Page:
Are you a writer looking for some interesting personality traits and quirks to create characters? Or maybe you’re a logophile, someone who loves words, and wants to collect more of them. Either way, you’ve come to the right place.
Pathological hoarders are disposophobic. They have an irrational fear of throwing things away. I understand that hoarding is a kind of obsessive-compulsive disorder. They exhibit an excess of acquisitiveness even when they put themselves and others at risk for disease or hazard. The items are typically valueless, but the disposophobic cannot discard them.
The etymology of disposophobia is Greek phobos (fear) and Latin disponere (arrange).
The National Study Group on Chronic Disorganization has identified five levels of hoarding:
Level 1: household is standard but disorganized
Level 2: professional organizers are needed to return the household to a standard level and other professional may be needed to deal with the condition
Level 3: professional organizers are needed to return the household to a standard level and highly trained professionals are needed to deal with the condition
Level 4: professional organizers are needed to return the household to a standard level and a team of highly trained professional service providers are needed to deal with the condition
Level 5: household and the person require intervention from a wide-range of agencies (including social services, mental health, building/zoning, fire/safety, and legal representatives. The household might be under care of a conservator, in which case that person is part of the team. A professional organizer should never take this level on without a team.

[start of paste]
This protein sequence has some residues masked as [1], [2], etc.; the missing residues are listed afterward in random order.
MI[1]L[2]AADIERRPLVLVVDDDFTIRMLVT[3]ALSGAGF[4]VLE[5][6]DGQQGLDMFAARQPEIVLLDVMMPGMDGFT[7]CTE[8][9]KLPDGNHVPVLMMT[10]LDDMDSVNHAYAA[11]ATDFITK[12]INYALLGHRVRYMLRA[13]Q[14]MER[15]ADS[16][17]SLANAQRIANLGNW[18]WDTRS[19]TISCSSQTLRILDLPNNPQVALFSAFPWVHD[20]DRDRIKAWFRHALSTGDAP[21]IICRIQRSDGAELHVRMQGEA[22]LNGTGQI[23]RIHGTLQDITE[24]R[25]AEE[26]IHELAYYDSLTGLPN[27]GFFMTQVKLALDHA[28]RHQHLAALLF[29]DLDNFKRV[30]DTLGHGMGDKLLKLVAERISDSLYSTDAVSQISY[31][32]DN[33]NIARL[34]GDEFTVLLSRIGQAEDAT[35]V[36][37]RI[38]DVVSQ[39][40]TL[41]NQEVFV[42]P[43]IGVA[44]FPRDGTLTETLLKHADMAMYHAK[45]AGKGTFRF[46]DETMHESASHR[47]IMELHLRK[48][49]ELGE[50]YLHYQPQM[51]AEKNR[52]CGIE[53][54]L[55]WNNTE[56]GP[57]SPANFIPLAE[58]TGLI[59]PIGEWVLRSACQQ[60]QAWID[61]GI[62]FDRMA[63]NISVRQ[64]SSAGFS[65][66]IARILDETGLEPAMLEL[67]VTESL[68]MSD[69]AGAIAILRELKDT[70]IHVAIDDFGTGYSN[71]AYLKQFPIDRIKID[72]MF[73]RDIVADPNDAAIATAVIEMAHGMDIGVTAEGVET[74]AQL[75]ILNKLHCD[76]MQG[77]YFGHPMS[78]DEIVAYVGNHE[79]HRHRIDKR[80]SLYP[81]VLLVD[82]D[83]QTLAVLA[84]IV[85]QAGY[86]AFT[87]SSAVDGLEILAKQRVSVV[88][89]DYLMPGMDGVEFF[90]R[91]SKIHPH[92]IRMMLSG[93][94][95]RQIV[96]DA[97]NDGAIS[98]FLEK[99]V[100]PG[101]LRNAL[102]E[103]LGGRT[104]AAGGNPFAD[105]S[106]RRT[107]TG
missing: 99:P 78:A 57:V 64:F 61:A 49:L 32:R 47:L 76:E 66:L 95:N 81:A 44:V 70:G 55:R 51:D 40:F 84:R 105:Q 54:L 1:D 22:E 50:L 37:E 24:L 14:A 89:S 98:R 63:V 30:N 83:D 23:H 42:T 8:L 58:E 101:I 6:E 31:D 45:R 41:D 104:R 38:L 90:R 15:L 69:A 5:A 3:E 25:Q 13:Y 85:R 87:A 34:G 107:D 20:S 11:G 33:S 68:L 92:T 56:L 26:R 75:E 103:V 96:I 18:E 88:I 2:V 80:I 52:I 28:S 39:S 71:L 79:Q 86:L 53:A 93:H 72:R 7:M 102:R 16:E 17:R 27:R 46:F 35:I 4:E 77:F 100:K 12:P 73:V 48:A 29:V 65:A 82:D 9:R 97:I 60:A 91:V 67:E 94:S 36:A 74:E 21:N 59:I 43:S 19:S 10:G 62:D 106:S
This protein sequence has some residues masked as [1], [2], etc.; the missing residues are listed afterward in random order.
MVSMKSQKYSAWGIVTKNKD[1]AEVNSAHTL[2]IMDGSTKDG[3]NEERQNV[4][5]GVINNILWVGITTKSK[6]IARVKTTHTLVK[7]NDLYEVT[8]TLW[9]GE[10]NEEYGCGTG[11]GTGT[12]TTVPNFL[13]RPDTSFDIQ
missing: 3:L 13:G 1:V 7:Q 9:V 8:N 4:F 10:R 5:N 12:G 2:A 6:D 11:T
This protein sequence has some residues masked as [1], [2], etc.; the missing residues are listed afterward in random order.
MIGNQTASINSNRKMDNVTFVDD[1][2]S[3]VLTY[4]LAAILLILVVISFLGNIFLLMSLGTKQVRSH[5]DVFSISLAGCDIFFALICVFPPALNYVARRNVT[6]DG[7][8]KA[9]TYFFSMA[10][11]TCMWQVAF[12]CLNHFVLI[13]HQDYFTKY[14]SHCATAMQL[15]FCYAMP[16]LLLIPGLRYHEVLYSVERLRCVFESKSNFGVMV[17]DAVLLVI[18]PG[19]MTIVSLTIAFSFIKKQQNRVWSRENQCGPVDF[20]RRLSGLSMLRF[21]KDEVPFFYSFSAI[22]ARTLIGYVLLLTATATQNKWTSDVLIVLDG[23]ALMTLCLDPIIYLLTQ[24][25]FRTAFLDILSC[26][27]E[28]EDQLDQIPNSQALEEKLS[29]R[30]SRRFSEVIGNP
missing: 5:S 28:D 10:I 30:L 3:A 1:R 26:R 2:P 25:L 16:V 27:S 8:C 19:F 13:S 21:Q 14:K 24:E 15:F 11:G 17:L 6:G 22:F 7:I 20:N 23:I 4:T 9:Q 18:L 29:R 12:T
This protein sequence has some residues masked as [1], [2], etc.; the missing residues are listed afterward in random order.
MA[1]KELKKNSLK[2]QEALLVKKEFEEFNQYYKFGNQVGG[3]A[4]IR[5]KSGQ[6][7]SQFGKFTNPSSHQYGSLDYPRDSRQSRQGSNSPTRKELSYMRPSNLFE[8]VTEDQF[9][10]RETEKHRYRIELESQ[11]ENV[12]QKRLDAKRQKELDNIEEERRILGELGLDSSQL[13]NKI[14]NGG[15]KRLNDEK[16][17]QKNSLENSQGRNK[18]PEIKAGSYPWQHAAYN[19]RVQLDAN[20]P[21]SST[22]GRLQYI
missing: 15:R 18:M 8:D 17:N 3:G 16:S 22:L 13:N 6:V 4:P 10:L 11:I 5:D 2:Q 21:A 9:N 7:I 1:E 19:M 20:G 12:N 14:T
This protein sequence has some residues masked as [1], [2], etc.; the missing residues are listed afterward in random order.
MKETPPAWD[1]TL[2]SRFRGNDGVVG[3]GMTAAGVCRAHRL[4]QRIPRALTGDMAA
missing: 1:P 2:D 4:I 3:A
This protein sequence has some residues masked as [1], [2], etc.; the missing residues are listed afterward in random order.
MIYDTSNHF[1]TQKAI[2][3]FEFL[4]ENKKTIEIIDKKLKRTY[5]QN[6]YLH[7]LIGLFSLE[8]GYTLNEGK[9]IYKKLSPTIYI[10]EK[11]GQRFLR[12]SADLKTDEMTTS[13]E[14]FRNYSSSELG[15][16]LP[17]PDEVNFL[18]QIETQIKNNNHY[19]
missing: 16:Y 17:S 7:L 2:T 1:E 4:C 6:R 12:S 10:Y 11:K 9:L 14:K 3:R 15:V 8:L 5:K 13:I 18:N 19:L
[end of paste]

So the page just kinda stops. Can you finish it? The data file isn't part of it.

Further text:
You can already see your characters developing, can’t you? From the mildest form to the most severe you have a lot you can do with this condition. Whenever I have seen TV shows on hoarders, I create their back stories. Those conditions are just ripe with possibilities when you see what they have chosen to hang onto.
In its mildest forms, your disposophobic character can be played for laughs. Heesh is always losing things, has a messy domicile, and can’t keep things organized. Heesh never wants to host the bridge club because it is too overwhelming to get the house ready, and just where did those cards go?
In the more extreme forms, you might have a nephew who is looking to take over Auntie’s estate by having her evicted from an unsafe home and committed to an institution for her mental illness. Or you could have a concerned distant friend or relative call for a wellness check and the responders cannot get into other rooms without a landslide that could injure them or the rodents and roaches might have created a sanitation hazard. Does the friend/family member come to the rescue or has heesh had it since past attempts to clean up have failed?
Can you guess what E will be?
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Disposophobia is a real thing and writers can use it for character development from @RomanceRighter http://bit.ly/2o2rUQc